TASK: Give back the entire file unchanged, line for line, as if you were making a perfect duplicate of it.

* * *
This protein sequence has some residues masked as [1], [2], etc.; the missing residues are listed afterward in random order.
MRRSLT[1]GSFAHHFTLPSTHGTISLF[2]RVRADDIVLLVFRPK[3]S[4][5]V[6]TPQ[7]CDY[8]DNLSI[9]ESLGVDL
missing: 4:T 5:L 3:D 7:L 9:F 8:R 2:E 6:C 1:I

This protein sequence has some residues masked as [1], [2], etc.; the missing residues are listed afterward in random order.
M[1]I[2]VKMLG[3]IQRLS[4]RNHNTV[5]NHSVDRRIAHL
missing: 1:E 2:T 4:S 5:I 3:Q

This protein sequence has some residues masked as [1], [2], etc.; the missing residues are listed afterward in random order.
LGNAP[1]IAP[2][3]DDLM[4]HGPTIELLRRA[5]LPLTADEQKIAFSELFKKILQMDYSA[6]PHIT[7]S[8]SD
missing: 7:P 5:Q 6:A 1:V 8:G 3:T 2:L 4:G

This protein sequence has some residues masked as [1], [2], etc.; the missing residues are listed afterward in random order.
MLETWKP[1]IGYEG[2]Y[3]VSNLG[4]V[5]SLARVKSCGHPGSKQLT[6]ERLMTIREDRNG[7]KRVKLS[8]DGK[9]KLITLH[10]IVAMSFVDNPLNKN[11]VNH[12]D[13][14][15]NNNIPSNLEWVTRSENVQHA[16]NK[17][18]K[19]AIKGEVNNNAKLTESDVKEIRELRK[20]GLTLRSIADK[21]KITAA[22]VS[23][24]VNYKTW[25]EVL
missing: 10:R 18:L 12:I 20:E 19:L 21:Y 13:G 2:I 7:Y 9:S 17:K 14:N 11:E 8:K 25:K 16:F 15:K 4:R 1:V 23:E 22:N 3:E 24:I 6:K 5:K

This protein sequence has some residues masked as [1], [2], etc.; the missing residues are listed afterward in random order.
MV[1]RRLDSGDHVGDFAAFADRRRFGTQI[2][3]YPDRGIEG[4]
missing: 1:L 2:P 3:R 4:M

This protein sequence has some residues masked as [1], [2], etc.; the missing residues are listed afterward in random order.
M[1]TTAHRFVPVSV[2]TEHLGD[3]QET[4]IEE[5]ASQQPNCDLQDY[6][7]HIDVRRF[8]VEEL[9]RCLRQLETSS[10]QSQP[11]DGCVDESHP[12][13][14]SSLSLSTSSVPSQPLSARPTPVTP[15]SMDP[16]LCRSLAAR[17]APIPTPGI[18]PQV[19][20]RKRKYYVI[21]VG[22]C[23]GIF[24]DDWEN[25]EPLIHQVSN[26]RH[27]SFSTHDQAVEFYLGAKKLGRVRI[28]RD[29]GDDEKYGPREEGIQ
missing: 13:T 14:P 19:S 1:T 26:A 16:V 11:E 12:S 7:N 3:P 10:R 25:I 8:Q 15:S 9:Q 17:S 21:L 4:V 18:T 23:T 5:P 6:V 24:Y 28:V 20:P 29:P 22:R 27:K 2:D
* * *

This protein sequence has some residues masked as [1], [2], etc.; the missing residues are listed afterward in random order.
MRRSLT[1]GSFAHHFTLPSTHGTISLF[2]RVRADDIVLLVFRPK[3]S[4][5]V[6]TPQ[7]CDY[8]DNLSI[9]ESLGVDL
missing: 4:T 5:L 3:D 7:L 9:F 8:R 2:E 6:C 1:I

This protein sequence has some residues masked as [1], [2], etc.; the missing residues are listed afterward in random order.
M[1]I[2]VKMLG[3]IQRLS[4]RNHNTV[5]NHSVDRRIAHL
missing: 1:E 2:T 4:S 5:I 3:Q

This protein sequence has some residues masked as [1], [2], etc.; the missing residues are listed afterward in random order.
LGNAP[1]IAP[2][3]DDLM[4]HGPTIELLRRA[5]LPLTADEQKIAFSELFKKILQMDYSA[6]PHIT[7]S[8]SD
missing: 7:P 5:Q 6:A 1:V 8:G 3:T 2:L 4:G

This protein sequence has some residues masked as [1], [2], etc.; the missing residues are listed afterward in random order.
MLETWKP[1]IGYEG[2]Y[3]VSNLG[4]V[5]SLARVKSCGHPGSKQLT[6]ERLMTIREDRNG[7]KRVKLS[8]DGK[9]KLITLH[10]IVAMSFVDNPLNKN[11]VNH[12]D[13][14][15]NNNIPSNLEWVTRSENVQHA[16]NK[17][18]K[19]AIKGEVNNNAKLTESDVKEIRELRK[20]GLTLRSIADK[21]KITAA[22]VS[23][24]VNYKTW[25]EVL
missing: 10:R 18:L 12:I 20:E 19:L 21:Y 13:G 2:I 7:Y 9:S 17:K 14:N 11:E 8:K 25:K 16:F 15:K 4:R 1:V 23:E 22:N 3:E 24:I 6:K 5:K

This protein sequence has some residues masked as [1], [2], etc.; the missing residues are listed afterward in random order.
MV[1]RRLDSGDHVGDFAAFADRRRFGTQI[2][3]YPDRGIEG[4]
missing: 1:L 2:P 3:R 4:M

This protein sequence has some residues masked as [1], [2], etc.; the missing residues are listed afterward in random order.
M[1]TTAHRFVPVSV[2]TEHLGD[3]QET[4]IEE[5]ASQQPNCDLQDY[6][7]HIDVRRF[8]VEEL[9]RCLRQLETSS[10]QSQP[11]DGCVDESHP[12][13][14]SSLSLSTSSVPSQPLSARPTPVTP[15]SMDP[16]LCRSLAAR[17]APIPTPGI[18]PQV[19][20]RKRKYYVI[21]VG[22]C[23]GIF[24]DDWEN[25]EPLIHQVSN[26]RH[27]SFSTHDQAVEFYLGAKKLGRVRI[28]RD[29]GDDEKYGPREEGIQ
missing: 13:T 14:P 19:S 1:T 26:A 16:V 11:E 12:S 7:N 3:P 10:R 25:I 8:Q 15:S 9:Q 17:S 21:L 4:V 18:T 23:T 5:P 6:V 24:Y 28:V 20:P 29:P 22:R 27:K 2:D